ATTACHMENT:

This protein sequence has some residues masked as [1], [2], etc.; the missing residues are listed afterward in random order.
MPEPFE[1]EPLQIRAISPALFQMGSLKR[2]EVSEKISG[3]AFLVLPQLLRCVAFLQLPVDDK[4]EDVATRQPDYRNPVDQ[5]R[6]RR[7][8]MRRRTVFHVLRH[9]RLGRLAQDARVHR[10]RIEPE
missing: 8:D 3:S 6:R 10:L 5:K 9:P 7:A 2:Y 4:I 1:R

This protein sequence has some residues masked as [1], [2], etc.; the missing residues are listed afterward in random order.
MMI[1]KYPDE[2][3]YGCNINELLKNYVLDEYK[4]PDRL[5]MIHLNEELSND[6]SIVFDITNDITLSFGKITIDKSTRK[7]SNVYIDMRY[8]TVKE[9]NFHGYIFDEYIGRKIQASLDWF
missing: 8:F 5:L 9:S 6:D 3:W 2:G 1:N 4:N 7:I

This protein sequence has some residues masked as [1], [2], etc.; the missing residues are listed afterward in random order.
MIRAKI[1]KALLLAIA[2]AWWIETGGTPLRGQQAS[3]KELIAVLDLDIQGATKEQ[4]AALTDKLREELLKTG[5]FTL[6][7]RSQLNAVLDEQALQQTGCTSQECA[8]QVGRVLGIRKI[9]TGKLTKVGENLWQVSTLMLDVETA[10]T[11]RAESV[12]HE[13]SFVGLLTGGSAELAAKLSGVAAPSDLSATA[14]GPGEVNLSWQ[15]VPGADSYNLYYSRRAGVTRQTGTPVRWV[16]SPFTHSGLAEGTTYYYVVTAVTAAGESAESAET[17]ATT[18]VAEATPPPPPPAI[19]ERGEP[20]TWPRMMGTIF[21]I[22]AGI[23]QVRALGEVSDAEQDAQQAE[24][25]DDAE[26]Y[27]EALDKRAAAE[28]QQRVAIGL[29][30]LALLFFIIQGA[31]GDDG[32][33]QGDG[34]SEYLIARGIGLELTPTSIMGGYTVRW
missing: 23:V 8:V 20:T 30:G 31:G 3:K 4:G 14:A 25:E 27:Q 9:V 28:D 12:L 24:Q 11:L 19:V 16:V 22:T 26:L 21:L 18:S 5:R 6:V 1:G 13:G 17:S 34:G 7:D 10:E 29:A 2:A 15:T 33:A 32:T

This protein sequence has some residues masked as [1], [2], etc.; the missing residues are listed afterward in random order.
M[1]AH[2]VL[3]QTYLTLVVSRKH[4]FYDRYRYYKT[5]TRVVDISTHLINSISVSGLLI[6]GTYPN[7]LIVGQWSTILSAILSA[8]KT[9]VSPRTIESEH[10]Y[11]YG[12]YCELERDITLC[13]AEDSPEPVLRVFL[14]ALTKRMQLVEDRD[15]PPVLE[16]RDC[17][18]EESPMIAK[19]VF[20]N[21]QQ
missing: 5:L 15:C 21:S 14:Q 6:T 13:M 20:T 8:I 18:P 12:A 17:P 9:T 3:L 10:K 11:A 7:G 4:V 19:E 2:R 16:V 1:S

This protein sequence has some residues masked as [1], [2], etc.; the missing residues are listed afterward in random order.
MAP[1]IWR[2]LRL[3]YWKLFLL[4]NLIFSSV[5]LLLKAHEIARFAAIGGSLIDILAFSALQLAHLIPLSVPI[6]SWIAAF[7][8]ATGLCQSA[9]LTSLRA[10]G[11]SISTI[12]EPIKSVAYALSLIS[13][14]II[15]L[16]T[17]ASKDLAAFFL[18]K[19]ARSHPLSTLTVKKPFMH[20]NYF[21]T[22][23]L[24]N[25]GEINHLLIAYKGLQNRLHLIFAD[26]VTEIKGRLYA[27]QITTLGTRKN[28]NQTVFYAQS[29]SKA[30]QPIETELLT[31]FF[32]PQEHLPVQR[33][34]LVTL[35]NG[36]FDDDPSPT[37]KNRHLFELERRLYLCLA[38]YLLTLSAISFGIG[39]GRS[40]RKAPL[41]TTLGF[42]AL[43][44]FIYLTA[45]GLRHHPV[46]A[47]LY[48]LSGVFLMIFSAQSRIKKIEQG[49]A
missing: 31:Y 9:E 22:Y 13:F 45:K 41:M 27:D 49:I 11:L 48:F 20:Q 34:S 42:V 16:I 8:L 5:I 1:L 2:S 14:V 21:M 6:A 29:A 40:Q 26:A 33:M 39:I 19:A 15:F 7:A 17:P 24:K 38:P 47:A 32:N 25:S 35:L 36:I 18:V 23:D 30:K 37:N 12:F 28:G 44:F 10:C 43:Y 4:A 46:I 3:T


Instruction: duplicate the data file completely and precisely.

This protein sequence has some residues masked as [1], [2], etc.; the missing residues are listed afterward in random order.
MPEPFE[1]EPLQIRAISPALFQMGSLKR[2]EVSEKISG[3]AFLVLPQLLRCVAFLQLPVDDK[4]EDVATRQPDYRNPVDQ[5]R[6]RR[7][8]MRRRTVFHVLRH[9]RLGRLAQDARVHR[10]RIEPE
missing: 8:D 3:S 6:R 10:L 5:K 9:P 7:A 2:Y 4:I 1:R

This protein sequence has some residues masked as [1], [2], etc.; the missing residues are listed afterward in random order.
MMI[1]KYPDE[2][3]YGCNINELLKNYVLDEYK[4]PDRL[5]MIHLNEELSND[6]SIVFDITNDITLSFGKITIDKSTRK[7]SNVYIDMRY[8]TVKE[9]NFHGYIFDEYIGRKIQASLDWF
missing: 8:F 5:L 9:S 6:D 3:W 2:G 1:N 4:N 7:I

This protein sequence has some residues masked as [1], [2], etc.; the missing residues are listed afterward in random order.
MIRAKI[1]KALLLAIA[2]AWWIETGGTPLRGQQAS[3]KELIAVLDLDIQGATKEQ[4]AALTDKLREELLKTG[5]FTL[6][7]RSQLNAVLDEQALQQTGCTSQECA[8]QVGRVLGIRKI[9]TGKLTKVGENLWQVSTLMLDVETA[10]T[11]RAESV[12]HE[13]SFVGLLTGGSAELAAKLSGVAAPSDLSATA[14]GPGEVNLSWQ[15]VPGADSYNLYYSRRAGVTRQTGTPVRWV[16]SPFTHSGLAEGTTYYYVVTAVTAAGESAESAET[17]ATT[18]VAEATPPPPPPAI[19]ERGEP[20]TWPRMMGTIF[21]I[22]AGI[23]QVRALGEVSDAEQDAQQAE[24][25]DDAE[26]Y[27]EALDKRAAAE[28]QQRVAIGL[29][30]LALLFFIIQGA[31]GDDG[32][33]QGDG[34]SEYLIARGIGLELTPTSIMGGYTVRW
missing: 23:V 8:V 20:T 30:G 31:G 3:K 4:G 14:A 25:E 27:Q 9:V 28:D 12:L 24:Q 11:L 19:V 16:V 22:T 26:L 21:L 18:S 5:R 6:V 1:G 13:G 17:S 34:G 7:D 10:E 29:A 2:A 15:T 33:A 32:T

This protein sequence has some residues masked as [1], [2], etc.; the missing residues are listed afterward in random order.
M[1]AH[2]VL[3]QTYLTLVVSRKH[4]FYDRYRYYKT[5]TRVVDISTHLINSISVSGLLI[6]GTYPN[7]LIVGQWSTILSAILSA[8]KT[9]VSPRTIESEH[10]Y[11]YG[12]YCELERDITLC[13]AEDSPEPVLRVFL[14]ALTKRMQLVEDRD[15]PPVLE[16]RDC[17][18]EESPMIAK[19]VF[20]N[21]QQ
missing: 5:L 15:C 21:S 14:Q 6:T 13:M 20:T 8:I 18:P 12:A 17:P 9:T 3:L 10:K 11:A 7:G 4:V 19:E 2:R 16:V 1:S

This protein sequence has some residues masked as [1], [2], etc.; the missing residues are listed afterward in random order.
MAP[1]IWR[2]LRL[3]YWKLFLL[4]NLIFSSV[5]LLLKAHEIARFAAIGGSLIDILAFSALQLAHLIPLSVPI[6]SWIAAF[7][8]ATGLCQSA[9]LTSLRA[10]G[11]SISTI[12]EPIKSVAYALSLIS[13][14]II[15]L[16]T[17]ASKDLAAFFL[18]K[19]ARSHPLSTLTVKKPFMH[20]NYF[21]T[22][23]L[24]N[25]GEINHLLIAYKGLQNRLHLIFAD[26]VTEIKGRLYA[27]QITTLGTRKN[28]NQTVFYAQS[29]SKA[30]QPIETELLT[31]FF[32]PQEHLPVQR[33][34]LVTL[35]NG[36]FDDDPSPT[37]KNRHLFELERRLYLCLA[38]YLLTLSAISFGIG[39]GRS[40]RKAPL[41]TTLGF[42]AL[43][44]FIYLTA[45]GLRHHPV[46]A[47]LY[48]LSGVFLMIFSAQSRIKKIEQG[49]A
missing: 31:Y 9:E 22:Y 13:F 45:K 41:M 27:D 49:I 11:L 48:F 20:Q 34:S 42:V 16:I 8:L 5:I 1:L 2:S 14:V 21:M 6:A 29:A 40:Q 26:A 33:M 39:I 19:A 15:F 7:A 17:P 24:K 38:P 47:A 32:N 25:S 35:L 36:I 18:V 23:D 30:K 37:N 12:F 28:G 44:F 10:C 43:Y 4:A 46:I 3:T